University of Cambridge > Talks.cam > Exoplanet Meetings > Laboratory demonstration of high-contrast in broadband light at small angular separations using the EXCEDE starlight suppression system

Laboratory demonstration of high-contrast in broadband light at small angular separations using the EXCEDE starlight suppression system

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If you have a question about this talk, please contact Dr B.-O. Demory.

Direct imaging of exoplanets and circumstellar disks requires starlight suppression to create regions of high-contrast in the telescope’s focal plane. The technological challenge increases in particular with working regions close to the stellar PSF and for wider spectral bands. The EXoplanetary Circumstellar Environments and Disk Explorer (EXCEDE) science mission concept uses a visible-wavelength Phase-Induced Amplitude Apodization (PIAA) coronagraph to enable high-contrast imaging of circumstellar debris systems and some giant planets at angular separations reaching into the habitable zones of some of the nearest stars. A laboratory demonstration of its starlight suppression system was carried out in the vacuum chamber at the Lockheed Martin Advanced Technology Center using 10% broadband light demonstrating high contrast simultaneously in two working regions of 1.2-2.0 Lambda/D and 2.0-11.0 Lambda/D for a single-sided dark hole using a deformable mirror (DM) upstream of the PIAA coronagraph. We discuss experimental results obtained from the testbed and comparisons to model simulations demonstrating contrast sensitivity.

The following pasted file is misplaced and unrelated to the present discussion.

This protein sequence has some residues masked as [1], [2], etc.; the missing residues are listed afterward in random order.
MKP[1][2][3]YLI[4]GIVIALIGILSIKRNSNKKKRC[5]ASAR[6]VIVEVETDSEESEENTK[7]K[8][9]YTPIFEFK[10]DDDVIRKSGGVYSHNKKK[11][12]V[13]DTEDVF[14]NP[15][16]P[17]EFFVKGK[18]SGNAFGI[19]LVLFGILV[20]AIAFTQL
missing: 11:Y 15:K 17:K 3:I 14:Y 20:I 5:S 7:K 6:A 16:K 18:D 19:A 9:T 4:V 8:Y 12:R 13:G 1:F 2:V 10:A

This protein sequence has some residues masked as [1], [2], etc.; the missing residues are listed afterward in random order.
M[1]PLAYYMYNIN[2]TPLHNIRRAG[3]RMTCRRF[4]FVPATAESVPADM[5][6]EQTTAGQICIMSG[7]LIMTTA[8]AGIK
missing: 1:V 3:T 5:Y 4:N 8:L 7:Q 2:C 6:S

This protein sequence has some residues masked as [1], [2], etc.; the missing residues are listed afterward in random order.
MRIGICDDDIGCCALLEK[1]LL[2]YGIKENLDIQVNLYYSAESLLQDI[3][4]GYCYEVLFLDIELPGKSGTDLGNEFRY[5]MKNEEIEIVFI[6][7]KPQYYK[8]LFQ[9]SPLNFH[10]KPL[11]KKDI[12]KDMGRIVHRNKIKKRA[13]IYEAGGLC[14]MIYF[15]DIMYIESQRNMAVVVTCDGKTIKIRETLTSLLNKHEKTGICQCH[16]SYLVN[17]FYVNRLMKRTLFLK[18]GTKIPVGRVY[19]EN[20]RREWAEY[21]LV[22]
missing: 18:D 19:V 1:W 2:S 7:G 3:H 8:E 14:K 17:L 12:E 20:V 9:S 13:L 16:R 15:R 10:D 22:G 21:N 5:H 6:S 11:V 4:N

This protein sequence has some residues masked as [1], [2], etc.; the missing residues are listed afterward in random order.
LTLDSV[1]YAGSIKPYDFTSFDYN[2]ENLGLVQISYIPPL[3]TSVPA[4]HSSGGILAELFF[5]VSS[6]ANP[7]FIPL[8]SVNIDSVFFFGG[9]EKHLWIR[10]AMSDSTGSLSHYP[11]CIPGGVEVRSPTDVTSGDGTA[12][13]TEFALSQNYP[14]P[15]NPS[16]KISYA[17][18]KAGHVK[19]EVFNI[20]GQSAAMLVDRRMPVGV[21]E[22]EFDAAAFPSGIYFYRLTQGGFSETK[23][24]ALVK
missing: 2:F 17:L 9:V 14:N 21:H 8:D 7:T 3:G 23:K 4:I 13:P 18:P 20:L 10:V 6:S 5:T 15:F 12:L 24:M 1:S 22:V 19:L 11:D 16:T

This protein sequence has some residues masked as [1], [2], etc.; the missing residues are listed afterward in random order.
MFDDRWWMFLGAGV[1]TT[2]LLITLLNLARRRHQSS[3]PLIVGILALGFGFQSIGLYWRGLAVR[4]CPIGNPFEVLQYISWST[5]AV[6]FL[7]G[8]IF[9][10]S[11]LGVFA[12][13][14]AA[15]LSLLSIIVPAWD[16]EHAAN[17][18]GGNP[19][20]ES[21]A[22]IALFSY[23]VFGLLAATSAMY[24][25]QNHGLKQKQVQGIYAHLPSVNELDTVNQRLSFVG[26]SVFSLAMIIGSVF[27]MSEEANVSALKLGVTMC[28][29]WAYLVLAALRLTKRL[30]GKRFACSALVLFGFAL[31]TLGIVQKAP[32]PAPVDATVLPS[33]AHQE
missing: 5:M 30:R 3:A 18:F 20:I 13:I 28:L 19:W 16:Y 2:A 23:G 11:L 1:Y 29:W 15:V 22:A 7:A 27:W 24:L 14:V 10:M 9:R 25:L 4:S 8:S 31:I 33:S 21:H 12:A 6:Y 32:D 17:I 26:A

This talk is part of the Exoplanet Meetings series.

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